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Old 05-07-2012, 06:35 AM   #11
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Originally Posted by spenghali View Post
It surprises me that people have not had good success with souring beers with a scoby, seems like throwing a scoby in once your beer hit FG from the sach would work well...
That's a damn good idea.


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Old 05-07-2012, 12:23 PM   #12
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The reason the scoby isn't very good for souring beers is because of the kind of acid it creates. The scoby produces acetic acid (vinegar). This is the wrong kind of acid for most beer styles. The styles that do allow for this kind of acid only allow for it in smaller quantities.


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Old 05-13-2012, 08:35 PM   #13
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The reason the scoby isn't very good for souring beers is because of the kind of acid it creates. The scoby produces acetic acid (vinegar). This is the wrong kind of acid for most beer styles. The styles that do allow for this kind of acid only allow for it in smaller quantities.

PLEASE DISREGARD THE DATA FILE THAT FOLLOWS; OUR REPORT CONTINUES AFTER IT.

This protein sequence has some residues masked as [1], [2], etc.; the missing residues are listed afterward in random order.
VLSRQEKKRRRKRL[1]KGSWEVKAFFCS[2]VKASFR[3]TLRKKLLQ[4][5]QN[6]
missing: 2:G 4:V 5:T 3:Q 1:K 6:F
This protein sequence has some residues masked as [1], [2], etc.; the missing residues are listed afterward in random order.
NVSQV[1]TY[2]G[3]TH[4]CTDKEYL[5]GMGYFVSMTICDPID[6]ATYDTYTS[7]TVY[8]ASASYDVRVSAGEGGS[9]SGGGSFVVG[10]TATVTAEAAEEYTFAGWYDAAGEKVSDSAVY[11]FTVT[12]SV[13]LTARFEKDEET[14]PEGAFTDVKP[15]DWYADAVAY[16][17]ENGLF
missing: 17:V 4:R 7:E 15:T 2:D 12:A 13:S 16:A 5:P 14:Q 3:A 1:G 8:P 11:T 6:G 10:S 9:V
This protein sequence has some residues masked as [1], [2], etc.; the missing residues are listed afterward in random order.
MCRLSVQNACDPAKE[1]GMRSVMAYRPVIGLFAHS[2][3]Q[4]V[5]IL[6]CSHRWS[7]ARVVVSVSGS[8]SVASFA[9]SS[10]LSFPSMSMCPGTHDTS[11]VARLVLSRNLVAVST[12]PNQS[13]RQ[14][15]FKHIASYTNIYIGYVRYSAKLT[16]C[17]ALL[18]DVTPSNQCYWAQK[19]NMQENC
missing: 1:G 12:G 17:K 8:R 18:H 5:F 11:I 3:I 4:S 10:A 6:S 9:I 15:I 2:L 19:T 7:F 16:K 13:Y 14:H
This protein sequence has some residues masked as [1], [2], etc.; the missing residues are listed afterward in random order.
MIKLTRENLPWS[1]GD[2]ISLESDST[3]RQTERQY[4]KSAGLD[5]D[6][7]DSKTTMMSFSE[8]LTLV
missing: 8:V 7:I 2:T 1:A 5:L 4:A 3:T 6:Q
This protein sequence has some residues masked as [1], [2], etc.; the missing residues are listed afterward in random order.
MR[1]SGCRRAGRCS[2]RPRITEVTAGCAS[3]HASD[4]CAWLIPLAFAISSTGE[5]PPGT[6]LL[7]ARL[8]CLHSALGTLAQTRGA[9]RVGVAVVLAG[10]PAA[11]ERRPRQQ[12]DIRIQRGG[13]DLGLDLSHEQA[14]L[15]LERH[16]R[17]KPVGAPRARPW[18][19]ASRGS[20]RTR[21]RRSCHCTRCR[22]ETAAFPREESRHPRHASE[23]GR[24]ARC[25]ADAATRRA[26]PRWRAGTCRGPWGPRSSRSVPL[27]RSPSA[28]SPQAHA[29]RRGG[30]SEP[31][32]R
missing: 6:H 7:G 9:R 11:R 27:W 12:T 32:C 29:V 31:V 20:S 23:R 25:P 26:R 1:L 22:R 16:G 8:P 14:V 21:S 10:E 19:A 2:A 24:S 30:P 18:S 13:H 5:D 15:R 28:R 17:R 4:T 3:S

I agree with this statement. But i was thinking that the scoby needs oxygen to produce the acetic acid. So if you toss it in a secondary fermenter, blanketed with co2, and toss an airlock on it and let the other players in the scoby go to work while choking out the acetobactor, you could probably get a near Flanders style brew.
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Old 05-13-2012, 09:56 PM   #14
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Do you ever use a hydrometer to make sure fermentation is complete? If so, how long do you wait between readings?
Fermentation is never complete until the solution has turned to vinegar. A pH meter is the prudent measuring device to use if you want to go beyond taste
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